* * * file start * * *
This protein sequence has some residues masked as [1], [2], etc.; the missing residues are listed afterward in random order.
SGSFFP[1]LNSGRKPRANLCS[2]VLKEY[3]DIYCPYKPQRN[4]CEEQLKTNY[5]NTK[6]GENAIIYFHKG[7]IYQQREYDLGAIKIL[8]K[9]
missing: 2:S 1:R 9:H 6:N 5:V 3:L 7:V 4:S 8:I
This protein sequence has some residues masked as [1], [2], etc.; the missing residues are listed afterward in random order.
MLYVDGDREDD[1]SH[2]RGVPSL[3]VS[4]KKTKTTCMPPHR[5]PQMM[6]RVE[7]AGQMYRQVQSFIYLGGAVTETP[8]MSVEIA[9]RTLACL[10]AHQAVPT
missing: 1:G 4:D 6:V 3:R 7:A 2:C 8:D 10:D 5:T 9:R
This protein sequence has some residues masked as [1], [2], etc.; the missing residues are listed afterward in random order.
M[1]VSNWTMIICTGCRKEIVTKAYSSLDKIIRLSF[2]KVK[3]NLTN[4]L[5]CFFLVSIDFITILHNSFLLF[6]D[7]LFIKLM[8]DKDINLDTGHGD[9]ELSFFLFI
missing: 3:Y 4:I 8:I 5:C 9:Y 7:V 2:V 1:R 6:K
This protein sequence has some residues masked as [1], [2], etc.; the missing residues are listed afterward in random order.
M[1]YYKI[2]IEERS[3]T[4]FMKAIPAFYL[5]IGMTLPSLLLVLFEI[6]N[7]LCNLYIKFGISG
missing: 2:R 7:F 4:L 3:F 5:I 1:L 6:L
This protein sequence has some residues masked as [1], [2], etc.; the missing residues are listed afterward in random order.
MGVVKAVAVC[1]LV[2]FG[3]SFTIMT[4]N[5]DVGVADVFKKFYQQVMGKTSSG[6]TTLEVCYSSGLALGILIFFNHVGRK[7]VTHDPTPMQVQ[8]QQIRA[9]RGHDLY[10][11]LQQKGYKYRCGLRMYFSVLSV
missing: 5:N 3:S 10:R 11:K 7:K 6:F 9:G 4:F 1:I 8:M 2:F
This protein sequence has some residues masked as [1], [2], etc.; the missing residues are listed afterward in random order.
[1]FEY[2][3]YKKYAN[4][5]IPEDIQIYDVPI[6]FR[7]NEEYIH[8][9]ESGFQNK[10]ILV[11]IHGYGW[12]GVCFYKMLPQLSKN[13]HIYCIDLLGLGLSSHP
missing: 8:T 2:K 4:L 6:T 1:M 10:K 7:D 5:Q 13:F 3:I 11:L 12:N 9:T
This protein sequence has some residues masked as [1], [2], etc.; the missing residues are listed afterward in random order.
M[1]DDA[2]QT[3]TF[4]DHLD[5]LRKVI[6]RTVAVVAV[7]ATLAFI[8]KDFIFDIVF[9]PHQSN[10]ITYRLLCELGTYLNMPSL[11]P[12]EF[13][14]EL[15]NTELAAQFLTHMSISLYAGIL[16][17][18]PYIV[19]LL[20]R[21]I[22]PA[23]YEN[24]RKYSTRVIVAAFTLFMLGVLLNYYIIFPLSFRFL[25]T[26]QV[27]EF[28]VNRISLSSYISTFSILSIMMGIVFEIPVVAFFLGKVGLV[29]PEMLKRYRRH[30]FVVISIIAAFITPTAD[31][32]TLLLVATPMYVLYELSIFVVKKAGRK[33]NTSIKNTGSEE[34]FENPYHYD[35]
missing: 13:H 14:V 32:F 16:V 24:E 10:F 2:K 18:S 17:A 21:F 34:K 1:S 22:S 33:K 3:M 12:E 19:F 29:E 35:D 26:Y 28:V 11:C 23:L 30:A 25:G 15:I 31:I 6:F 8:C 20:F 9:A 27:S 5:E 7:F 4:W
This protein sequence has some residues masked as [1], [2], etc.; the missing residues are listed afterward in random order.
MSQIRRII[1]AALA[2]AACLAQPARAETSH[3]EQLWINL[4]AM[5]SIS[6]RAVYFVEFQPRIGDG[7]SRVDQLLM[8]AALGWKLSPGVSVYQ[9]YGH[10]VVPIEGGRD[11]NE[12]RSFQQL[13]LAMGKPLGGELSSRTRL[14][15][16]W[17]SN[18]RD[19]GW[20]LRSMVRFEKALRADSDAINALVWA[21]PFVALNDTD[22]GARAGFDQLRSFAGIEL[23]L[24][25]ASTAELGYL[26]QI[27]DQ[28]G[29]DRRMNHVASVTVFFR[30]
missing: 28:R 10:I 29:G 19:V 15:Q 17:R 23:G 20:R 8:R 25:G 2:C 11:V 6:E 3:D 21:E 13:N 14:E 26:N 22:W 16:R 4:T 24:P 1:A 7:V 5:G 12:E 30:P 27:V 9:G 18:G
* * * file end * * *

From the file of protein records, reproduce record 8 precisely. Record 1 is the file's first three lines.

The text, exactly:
This protein sequence has some residues masked as [1], [2], etc.; the missing residues are listed afterward in random order.
MSQIRRII[1]AALA[2]AACLAQPARAETSH[3]EQLWINL[4]AM[5]SIS[6]RAVYFVEFQPRIGDG[7]SRVDQLLM[8]AALGWKLSPGVSVYQ[9]YGH[10]VVPIEGGRD[11]NE[12]RSFQQL[13]LAMGKPLGGELSSRTRL[14][15][16]W[17]SN[18]RD[19]GW[20]LRSMVRFEKALRADSDAINALVWA[21]PFVALNDTD[22]GARAGFDQLRSFAGIEL[23]L[24][25]ASTAELGYL[26]QI[27]DQ[28]G[29]DRRMNHVASVTVFFR[30]
missing: 28:R 10:I 29:G 19:V 15:Q 17:R 23:G 20:R 8:R 25:G 2:C 11:V 6:E 3:D 21:E 13:N 14:E 26:N 22:W 16:R 4:T 24:P 1:A 7:V 5:G 12:E 30:P 27:V 9:G 18:G